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Panorama Around the worldRegional table-top exercise for countries of the Middle East and North Africa

Around the world Posted on 2018-07-03 16:55:14

Regional table-top exercise for countries of the Middle East and North Africa

Authors

Mariano Ramos (1), Rachid Bouguedour (2) & Alessandro Ripani (2)

(1) National Service for Agri-Food Health and Quality (SENASA, Argentina). Former staff member of the Programmes Department, World Organisation for Animal Health (OIE)

(2) World Organisation for Animal Health (OIE) Sub-Regional Representation for North Africa (Tunis, Tunisia)

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The OIE organised a workshop with a table-top exercise (TTX) in Tunis, Tunisia, from 11 to 13 July 2017. The exercise, which was held in collaboration with INTERPOL, UNICRI, FAO and WHO, brought together experts in epidemiology, laboratory work and communication, as well as decision-makers from both the veterinary community and law enforcement/security sectors from eight countries of the Middle East (Egypt, Iraq, Jordan and Lebanon) and North Africa (Algeria, Libya, Morocco and Tunisia).

The main objective was to establish functional links between the veterinary and security/law enforcement sectors. Identifying gaps, strengths and weaknesses within the two sectors was also part of the exercise, so that sustainable recommendations could be made to improve preparedness and response during the suspected and/or deliberate misuse of an animal pathogen. The ‘Istituto Zooprofilattico Sperimentale dell’Abruzzo e del Molise’ (IZSAM, Teramo, Italy) and ‘Centre de Coopération Internationale en Recherche Agronomique pour le Développement’ (CIRAD, Montpellier, France) took part as OIE Collaborating Centres, providing presentations and relevant materials from the perspectives of biosecurity and risk management. The TTX simulated the deliberate release of rinderpest virus in different countries, as working groups discussed and analysed a range of aspects of preparedness and rapid response.

Methods

As this TTX centred around an animal health issue, the exercise used a simulated scenario of the deliberate release of an animal pathogen in various countries. In this context, a fictitious situation was described, which explored the malicious release of rinderpest virus (which was eradicated from animal populations in 2011) from a laboratory.

The TTX was divided into three components:

  • Component 1: Early-warning indicators (Part I)

The session first discussed the clinical presentation of a gastroenteric syndrome with a high mortality rate and other clinical signs in cattle on a farm located in Country A. It was hoped that a discussion would take place and that the participants would decide on the first and most appropriate approach to tackle a biological event that appeared to be due to natural causes, and to determine the possible source of infection.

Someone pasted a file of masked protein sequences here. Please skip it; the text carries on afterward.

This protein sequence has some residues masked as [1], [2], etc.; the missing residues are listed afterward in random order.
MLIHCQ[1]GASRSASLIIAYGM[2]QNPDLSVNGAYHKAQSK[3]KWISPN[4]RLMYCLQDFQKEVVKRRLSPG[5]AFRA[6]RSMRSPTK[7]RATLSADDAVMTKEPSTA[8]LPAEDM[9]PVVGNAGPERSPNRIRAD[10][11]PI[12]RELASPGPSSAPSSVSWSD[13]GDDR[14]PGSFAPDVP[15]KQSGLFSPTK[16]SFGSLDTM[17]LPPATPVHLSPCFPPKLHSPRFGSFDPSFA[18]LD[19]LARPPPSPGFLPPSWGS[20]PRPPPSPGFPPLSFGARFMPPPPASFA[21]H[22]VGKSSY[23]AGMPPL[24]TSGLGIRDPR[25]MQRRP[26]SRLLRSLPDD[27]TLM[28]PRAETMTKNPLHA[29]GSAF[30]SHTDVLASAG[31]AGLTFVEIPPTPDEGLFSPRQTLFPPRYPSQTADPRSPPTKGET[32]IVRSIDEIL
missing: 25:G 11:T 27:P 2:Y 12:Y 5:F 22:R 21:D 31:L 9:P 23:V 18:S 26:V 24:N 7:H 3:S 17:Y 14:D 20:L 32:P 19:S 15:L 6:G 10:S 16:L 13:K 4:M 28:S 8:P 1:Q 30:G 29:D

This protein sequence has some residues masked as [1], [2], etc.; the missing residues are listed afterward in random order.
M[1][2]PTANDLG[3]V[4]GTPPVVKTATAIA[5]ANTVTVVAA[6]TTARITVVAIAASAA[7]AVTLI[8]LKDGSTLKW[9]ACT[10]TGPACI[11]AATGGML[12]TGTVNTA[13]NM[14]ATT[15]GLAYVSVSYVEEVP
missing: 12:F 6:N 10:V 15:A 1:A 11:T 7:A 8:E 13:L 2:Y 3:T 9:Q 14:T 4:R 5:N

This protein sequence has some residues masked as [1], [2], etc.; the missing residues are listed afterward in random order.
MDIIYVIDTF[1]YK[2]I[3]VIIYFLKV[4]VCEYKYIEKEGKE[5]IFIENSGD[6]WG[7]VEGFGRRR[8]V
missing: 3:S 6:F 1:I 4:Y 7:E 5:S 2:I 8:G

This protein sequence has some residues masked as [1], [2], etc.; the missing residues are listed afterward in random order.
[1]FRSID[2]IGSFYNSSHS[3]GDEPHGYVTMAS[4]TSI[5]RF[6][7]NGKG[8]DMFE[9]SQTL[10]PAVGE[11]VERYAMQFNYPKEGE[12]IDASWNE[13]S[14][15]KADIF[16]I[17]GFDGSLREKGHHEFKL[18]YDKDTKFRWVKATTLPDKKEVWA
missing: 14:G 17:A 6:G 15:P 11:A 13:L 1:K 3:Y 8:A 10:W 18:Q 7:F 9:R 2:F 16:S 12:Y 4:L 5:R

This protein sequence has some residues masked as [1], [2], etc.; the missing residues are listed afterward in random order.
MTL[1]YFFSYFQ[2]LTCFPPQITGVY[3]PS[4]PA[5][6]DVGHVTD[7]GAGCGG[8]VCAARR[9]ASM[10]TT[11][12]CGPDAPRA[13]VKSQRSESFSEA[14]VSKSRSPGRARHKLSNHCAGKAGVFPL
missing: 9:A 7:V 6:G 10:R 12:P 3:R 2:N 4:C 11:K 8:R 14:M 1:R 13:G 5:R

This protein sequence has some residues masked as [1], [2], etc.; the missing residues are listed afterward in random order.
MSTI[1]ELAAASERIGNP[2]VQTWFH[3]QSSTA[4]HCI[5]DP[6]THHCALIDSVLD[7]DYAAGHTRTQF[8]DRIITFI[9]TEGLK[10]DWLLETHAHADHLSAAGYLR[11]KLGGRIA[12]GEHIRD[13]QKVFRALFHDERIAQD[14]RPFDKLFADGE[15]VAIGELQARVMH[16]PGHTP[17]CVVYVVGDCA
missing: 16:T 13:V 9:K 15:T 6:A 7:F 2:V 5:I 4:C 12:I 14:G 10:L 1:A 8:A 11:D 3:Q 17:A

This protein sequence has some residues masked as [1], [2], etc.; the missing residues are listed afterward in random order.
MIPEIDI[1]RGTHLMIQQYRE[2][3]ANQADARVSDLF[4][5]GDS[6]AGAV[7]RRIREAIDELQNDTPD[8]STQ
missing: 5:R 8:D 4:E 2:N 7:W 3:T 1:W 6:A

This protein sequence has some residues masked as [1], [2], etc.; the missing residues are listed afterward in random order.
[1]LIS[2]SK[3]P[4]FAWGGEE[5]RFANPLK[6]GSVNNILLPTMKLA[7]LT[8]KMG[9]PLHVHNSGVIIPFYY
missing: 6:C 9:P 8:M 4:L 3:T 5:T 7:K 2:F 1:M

• Component 2: Early-warning indicators (Part II)

This session addressed management processes for animal disease control when clinical presentations of a similar syndrome occurred on a farm in Country B. The same animal pathogen was confirmed. Information from the law enforcement sector was able to determine that the pathogen had possibly been released intentionally. The expected discussion was designed to examine aspects of the decision-making process, effective communication, notification, biosecurity, etc.

  • Component 3: Investigations: animal health and law enforcement working together

With rinderpest confirmed, the session triggered discussions on how best to approach the investigation in the context of the deliberate release of an animal pathogen. Recommendations were sought on cooperation in a crisis situation, communication management and appropriate frameworks and agreements to facilitate collaboration between animal health and law enforcement organisations as they conducted a joint investigation.


Conclusions

Discussions and recommendations addressed the following subjects:

  • joint investigations between animal health and law enforcement organisations
  • biosecurity and bio-risk management
  • inter-agency operability
  • border security
  • working together
  • risk communication
  • preparedness and response.

This TTX stemmed from the OIE Biological Threat Reduction Strategy (2015), which recommends holding international disease-simulation exercises to involve key players in the security and health sectors, to identify gaps and improve cooperation. Follow-up activities are essential to create opportunities for agencies to continue to interact at the national and international level. Using scenario-based discussions, participants gained new insights into potential emerging bio-threats, as well as learning how to strengthen cooperation and identify new opportunities to prevent, detect and respond to bioterrorism.

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